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In my volunteer work with Hospice, we refer to the life we live after our loved one has passed as “The New Normal.” I am hearing the same phrase used for the life we are living now as we shelter in place due to the coronavirus and for our lives going forward. I think it’s appropriate, as there is much to grieve over. In addition to all the people who have died, I am also losing my old lifestyle – one that was varied, rich, and scare-free.

As I was walking to our local feed store the other day with my mask in place, I passed others with masks on as well. We greeted each other, which was not always the case before we sheltered in place. We’ve learned to talk a little louder so that we sound less muffled. We’re using more hand gestures to communicate what our facial expressions can no longer say. When I arrived at the store, everyone was wearing masks, and we were giving each other room to move about so that we could all keep our social distance. Basically we were showing care and respect for ourselves, each other, and for the policies set forth by local leaders. It was beautiful in that way.

It is also sad for me. On the walk home, I wondered when I would feel comfortable having friends in my home again or going to parties. When would I go out to a restaurant for a meal, hang out at a coffee shop with a good book, go to the movies, or attend live events? What about vacations and travel? When will I feel comfortable gallivanting about in other states and countries? A lot of what I did for fun is now unavailable to me. As for my work, a hands-on healing modality, when will I invite my clients and students back? I felt the grief of the lifestyle that I have lost. Who knows when or if I will return to that lifestyle completely. Now I am faced with my New Normal: a life without all the experiences and carefree nature of my former life.

I did have someone come out to my property last week to give me some landscaping advice. We spent two hours together, wearing our masks and keeping our social distance. Normally, I would have given him a hug goodbye…or at least a handshake or pat on the back. Our smiles would have communicated so much. Instead, I found myself awkwardly doing a sort of “Namaste Bow” and speaking words of thanks. That needs to be enough in this New Normal. Many years ago, my nephew worked in a country where the women covered their faces. Only their eyes were visible. He said that they communicated so very much just with their eyes. This is what we will learn to do as well.

To honor my own beliefs about this virus, I’ll be practicing safe distancing, mask wearing, and sanitizing even when those around me are not. Before I invite someone to my home or go to another’s home, I’ll need to inquire as to their philosophy about the virus. If they are utilizing the same precautions as I am, then we can get together. I won’t be going to parties or anywhere where people are gathered. This feels so insular – not in concert with how I like to live my life. But until I feel that I am safe – and keeping others safe – I just can’t be cavalier about this. I understand that our county’s rate of active infection and deaths are very low. I will watch and see how other countries, states, counties, and cities are doing after relaxing the shelter in place protocol. If I see that the risk is indeed low, I will modify some of my policies. Until then, I will live my New Normal – being more insular, but giving myself comfort in knowing that I’m doing what is right for me. I look forward to the day when I can join the rest of my fellow humans in gathering, celebrating, hugging, and sharing life.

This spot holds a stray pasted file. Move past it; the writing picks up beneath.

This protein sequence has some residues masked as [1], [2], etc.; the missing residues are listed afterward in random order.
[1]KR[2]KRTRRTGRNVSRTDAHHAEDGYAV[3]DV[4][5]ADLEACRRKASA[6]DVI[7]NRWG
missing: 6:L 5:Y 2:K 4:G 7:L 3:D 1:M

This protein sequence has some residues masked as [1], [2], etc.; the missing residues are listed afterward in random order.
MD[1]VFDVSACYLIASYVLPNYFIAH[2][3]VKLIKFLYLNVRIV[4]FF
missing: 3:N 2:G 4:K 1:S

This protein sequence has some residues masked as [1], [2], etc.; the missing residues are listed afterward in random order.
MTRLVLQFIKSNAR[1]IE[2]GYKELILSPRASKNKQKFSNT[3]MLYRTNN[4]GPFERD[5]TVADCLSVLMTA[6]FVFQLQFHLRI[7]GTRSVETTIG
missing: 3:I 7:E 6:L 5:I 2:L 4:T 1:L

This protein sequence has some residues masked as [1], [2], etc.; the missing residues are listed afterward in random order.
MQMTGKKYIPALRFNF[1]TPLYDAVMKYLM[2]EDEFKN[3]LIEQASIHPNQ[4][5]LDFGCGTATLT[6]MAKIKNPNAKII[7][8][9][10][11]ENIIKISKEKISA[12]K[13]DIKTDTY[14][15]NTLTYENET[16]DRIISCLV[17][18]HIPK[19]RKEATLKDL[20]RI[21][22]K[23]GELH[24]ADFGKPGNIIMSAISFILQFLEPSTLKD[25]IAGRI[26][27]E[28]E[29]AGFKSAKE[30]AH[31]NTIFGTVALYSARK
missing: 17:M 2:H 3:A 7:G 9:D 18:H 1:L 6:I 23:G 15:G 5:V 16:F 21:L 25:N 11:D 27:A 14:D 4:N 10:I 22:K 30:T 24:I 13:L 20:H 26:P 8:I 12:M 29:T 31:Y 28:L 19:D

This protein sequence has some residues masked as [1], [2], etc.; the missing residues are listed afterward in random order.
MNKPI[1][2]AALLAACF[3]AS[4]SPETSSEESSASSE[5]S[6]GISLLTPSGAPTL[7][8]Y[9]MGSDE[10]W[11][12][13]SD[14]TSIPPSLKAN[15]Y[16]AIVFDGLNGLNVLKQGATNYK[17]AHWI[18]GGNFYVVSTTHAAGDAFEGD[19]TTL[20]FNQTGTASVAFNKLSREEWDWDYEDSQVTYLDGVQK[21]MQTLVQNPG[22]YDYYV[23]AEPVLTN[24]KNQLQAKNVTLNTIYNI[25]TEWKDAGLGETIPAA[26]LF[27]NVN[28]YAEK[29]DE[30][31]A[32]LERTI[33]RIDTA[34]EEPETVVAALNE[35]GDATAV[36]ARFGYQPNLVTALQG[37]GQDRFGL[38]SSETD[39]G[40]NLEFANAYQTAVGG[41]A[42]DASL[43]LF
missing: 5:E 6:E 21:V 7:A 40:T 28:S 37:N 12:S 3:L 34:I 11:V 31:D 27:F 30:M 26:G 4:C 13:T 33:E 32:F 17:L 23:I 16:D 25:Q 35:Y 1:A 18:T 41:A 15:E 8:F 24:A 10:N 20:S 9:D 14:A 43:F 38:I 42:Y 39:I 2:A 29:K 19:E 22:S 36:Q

I know that not everyone feels or believes the way I do regarding my New Normal. I know that some – perhaps many- feel that their lives will go back to the way they were before, once everything opens back up. In fact, their lives are already starting to return to their old normal - no need for masks, distancing, or other precautions. For a variety of reasons, they believe they are not at risk for contracting this virus.

DESIGN - MAKE THIS A CALL OUT – LARGER FONT than the rest    This is my New Normal as well – knowing that others will have a much different mindset and lifestyle than I will. And yet, I need to not be intimidated or embarrassed for living my New Normal. This is where tolerance comes in. I cannot condone those who are not following the protocol, but I am choosing not to be angry or to belittle them.

We are of two mindsets: the virus is here, it is harmful, and we need to take radical precautions vs. the virus is no different than the flu and herd immunity will save (most) of us. In the end, we probably will never know who is right. But what is right for me is to continue to give everyone the benefit of the doubt, be loving, gentle and kind, wish everyone good health, and, at the same time, live the New Normal in the way that makes most sense to me. May we all be well.

During our shelter-in-place order, Joyce is now helping clients via telephone. Joyce Leonard is a Life Coach, Reiki Practitioner/Teacher, and Hypnotherapist, living in Ben Lomond, with a passion for helping people live awesome lives. www.SantaCruzReikiWorks.com

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